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Date: Thu Jul 11 2002 - 14:05:44 CDT
On Thu, 11 Jul 2002 05:57:00 EDT, Vicne said:
> But I am curious now, would they be able to build a case without
> validating that the content is actually theirs, not just the name?
In a US civil court, it wouldn't take much - the standard is "preponderance
of evidence". If they can show that you were serving up a video, and it
was the right size, and the name of the file was the name of their movie,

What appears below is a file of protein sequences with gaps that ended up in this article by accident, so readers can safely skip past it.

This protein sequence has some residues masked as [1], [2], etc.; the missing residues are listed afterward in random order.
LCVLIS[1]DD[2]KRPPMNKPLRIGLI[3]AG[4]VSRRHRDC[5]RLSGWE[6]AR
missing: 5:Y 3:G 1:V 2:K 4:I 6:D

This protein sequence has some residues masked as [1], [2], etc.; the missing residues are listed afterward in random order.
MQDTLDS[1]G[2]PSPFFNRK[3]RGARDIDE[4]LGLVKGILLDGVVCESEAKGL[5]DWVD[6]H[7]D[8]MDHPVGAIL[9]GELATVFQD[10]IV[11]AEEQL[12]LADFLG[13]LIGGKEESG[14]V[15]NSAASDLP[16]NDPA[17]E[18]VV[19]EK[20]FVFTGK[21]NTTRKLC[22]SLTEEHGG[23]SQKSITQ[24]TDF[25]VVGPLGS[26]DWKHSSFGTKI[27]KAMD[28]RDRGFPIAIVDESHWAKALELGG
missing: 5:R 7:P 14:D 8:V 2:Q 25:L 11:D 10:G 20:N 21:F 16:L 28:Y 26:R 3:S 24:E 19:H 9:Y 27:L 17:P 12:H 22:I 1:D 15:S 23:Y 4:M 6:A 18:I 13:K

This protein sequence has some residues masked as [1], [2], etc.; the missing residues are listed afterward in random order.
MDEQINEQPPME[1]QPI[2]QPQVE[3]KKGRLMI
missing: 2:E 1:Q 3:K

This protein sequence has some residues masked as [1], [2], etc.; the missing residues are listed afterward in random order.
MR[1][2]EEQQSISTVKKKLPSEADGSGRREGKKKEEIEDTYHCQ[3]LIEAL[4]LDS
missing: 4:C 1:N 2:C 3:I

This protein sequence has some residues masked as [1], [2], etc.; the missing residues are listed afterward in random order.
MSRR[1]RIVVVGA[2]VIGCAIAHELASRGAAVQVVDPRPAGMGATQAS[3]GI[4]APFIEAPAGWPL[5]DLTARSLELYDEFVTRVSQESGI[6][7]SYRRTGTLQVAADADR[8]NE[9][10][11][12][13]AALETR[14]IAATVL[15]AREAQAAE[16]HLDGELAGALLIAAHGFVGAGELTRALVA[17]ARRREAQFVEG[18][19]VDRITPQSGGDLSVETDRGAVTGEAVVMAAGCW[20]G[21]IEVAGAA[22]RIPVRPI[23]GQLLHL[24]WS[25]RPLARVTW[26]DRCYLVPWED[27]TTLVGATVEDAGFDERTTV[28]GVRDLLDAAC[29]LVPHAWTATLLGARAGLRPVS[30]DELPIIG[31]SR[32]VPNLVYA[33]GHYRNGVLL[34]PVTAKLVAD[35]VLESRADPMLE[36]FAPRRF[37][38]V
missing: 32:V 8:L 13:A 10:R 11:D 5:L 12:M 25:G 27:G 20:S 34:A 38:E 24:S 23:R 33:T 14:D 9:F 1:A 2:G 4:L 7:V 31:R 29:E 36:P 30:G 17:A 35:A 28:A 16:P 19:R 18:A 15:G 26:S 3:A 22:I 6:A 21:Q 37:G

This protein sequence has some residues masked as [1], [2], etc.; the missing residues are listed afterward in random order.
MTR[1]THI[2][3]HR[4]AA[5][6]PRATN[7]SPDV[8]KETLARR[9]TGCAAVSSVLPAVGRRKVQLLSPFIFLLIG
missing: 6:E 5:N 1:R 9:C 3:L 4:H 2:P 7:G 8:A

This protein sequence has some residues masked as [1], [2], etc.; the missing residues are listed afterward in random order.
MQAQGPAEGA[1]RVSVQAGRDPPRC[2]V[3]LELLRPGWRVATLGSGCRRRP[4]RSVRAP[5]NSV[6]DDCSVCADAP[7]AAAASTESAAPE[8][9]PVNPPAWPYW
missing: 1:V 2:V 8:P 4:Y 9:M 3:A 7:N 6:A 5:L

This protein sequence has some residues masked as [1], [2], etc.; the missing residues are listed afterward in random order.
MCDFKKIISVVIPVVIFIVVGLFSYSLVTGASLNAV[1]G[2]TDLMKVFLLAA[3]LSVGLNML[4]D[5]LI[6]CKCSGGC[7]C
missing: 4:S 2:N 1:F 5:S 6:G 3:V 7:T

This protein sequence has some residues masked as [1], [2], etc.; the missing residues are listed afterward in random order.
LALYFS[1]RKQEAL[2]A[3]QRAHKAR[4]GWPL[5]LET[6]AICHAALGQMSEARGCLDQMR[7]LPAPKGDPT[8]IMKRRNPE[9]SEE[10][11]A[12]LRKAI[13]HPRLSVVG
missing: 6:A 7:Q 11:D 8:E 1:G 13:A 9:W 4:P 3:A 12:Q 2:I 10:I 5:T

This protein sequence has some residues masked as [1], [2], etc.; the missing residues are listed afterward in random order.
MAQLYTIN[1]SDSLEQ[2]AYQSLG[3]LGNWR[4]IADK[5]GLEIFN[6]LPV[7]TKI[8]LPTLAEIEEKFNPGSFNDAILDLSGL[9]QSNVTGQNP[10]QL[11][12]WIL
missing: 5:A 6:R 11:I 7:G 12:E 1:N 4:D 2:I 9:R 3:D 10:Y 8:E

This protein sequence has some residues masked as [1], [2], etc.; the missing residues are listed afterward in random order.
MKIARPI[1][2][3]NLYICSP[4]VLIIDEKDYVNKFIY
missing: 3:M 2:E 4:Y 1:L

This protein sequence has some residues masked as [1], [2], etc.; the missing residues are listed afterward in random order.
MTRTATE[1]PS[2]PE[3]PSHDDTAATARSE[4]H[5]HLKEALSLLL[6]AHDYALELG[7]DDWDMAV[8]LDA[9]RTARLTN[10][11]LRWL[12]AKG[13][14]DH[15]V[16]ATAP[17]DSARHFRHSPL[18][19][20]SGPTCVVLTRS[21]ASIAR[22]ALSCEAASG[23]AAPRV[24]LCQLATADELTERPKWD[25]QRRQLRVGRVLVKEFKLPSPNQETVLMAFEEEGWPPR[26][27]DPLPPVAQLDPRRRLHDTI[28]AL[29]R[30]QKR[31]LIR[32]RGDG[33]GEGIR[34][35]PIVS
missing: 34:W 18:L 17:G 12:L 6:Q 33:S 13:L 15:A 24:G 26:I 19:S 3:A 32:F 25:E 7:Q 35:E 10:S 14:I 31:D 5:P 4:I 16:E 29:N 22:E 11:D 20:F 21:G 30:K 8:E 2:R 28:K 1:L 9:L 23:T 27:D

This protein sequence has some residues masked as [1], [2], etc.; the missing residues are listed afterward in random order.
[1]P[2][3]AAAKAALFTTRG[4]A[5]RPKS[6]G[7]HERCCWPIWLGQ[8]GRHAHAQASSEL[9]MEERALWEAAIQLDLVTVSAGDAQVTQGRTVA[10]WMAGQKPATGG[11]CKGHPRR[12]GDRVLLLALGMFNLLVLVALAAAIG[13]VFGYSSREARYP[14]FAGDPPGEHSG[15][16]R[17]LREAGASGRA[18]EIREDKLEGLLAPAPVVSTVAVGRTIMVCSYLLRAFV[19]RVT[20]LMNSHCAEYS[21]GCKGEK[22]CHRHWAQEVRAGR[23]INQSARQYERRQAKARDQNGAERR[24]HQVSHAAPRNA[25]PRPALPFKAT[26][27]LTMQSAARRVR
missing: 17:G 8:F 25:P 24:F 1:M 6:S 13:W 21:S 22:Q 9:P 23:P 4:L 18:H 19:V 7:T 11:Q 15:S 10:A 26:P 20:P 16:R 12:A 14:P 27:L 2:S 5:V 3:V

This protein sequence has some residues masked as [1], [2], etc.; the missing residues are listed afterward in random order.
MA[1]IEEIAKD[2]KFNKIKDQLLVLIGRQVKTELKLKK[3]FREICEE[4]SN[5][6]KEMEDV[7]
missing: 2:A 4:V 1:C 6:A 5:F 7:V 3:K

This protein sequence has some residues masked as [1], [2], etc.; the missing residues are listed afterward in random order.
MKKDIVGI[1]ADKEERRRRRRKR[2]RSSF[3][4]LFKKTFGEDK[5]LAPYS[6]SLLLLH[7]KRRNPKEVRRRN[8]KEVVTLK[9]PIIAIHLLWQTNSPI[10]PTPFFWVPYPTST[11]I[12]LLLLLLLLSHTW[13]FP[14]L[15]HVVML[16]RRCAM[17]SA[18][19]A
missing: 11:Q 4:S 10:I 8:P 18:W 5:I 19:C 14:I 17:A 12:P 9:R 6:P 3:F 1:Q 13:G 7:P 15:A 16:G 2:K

and it was found on a p2p network where the *previous* 118 files of the
same name, type, and size were pirated movies, you'd better be ready to
show proof it *wasnt* a pirated copy of their movie.
The Aimster crew had an interesting twist on this - they used a trivial
encryption, but phrased their EULA such that the RIAA had to either break
the EULA or violate the DMCA to get enough info to show infringement (at
which point the RIAA loses due to the legal theory of "dirty hands" - you
can't collect damages from somebody else for doing something that you are
engaged in as well).
IANAL, etc - if you're in a position where it makes a difference, get competent
legal advice. ;)
-- Valdis Kletnieks Computer Systems Senior Engineer Virginia Tech
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